Nights Are Becoming Warmer Than Days Due to Global Warming, Finds New Study

Image for representation. Credit: Canva

Image for representation. Credit: Canva

A new study reveals that nights are actually getting warmer faster than days – a possible fatal thing for many species.

Global warming is affecting climate change, but did you know it’s affecting day temperatures differently than night conditions. Circadian rhythm does not have a uniform temperature by design. Day time, in the presence of direct sunlight, feels warmer compared to night-time, in the absence of the direct heat. However, a new study reveals that nights are actually getting warmer faster than days – a possible fatal thing for many species.

The study analysed global daily temperatures for a little over 30 years. It has data from poles and tropics and oceans, as well as cities and villages – small or large. Researchers at Exeter have concluded that the earth’s day and night heating pattern have an asymmetry, possibly due to the Earth’s tilted axis.

The records date back to 1983 and end around 2017. It is a cumbersome database of six-hourly surface temperatures, covering some of the warmest years in our recorded history.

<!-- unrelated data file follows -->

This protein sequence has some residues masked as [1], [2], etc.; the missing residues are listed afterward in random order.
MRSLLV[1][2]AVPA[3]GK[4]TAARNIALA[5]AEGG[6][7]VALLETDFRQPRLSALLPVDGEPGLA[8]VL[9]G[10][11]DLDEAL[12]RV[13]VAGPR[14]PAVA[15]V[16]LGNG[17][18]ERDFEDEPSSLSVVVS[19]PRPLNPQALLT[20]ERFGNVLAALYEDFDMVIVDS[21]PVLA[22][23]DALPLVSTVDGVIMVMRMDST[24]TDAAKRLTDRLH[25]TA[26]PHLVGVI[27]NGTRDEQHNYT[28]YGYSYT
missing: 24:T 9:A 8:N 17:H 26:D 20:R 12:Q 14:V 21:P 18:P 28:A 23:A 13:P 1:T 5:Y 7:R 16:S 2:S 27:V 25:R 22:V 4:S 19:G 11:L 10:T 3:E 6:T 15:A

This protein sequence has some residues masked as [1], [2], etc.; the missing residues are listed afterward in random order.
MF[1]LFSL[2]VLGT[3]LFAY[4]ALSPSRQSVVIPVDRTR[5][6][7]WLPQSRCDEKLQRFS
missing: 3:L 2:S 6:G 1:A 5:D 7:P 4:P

In the outliers, the daytime heat is rising considerably compared to the barely changing night temperatures. In even rare circumstances, some areas suggest a significant cooling over the years. However, the big picture is concerning. The average annual temperature, for almost more than half of Earth’s land surface rose a quarter of a degree Celsius more than that of the day's.

The number may seem infinitesimal. But aggregate it over the last thirty, or the next thirty years, and the eventual rise can have a significantly negative impact on ecology and environment. In a press release, Daniel Cox, lead author of the study and Ecologist at the University of Exeter expressed his concerns for nocturnal animals. “Species that are only active at night or during the day will be particularly affected,” he said.

In an order to fully understand the results, the team collected data of other environmental forces at work – humidity, precipitation, vegetation growth, etc. The analysis revealed that something as inconsistent as cloud cover could explain the imbalanced heating.

When excessive heat traps moisture, it condenses into clouds. The clouds also reflect light of certain wavelengths, back into space or around the ground. This mechanism comes in handy during the daytime as they act as a shield between the sun’s full blast of light and earth’s surface. Whereas, at night, heat from the ground cannot permeate through the clouds easily and the surface ends up getting warmer.

Cox explains that a primary glance at the data suggests the climate is getting wetter at night, which will impact insects, plants, and even mammals. However, further research is needed to establish the full effects of this asymmetric heating more concretely.

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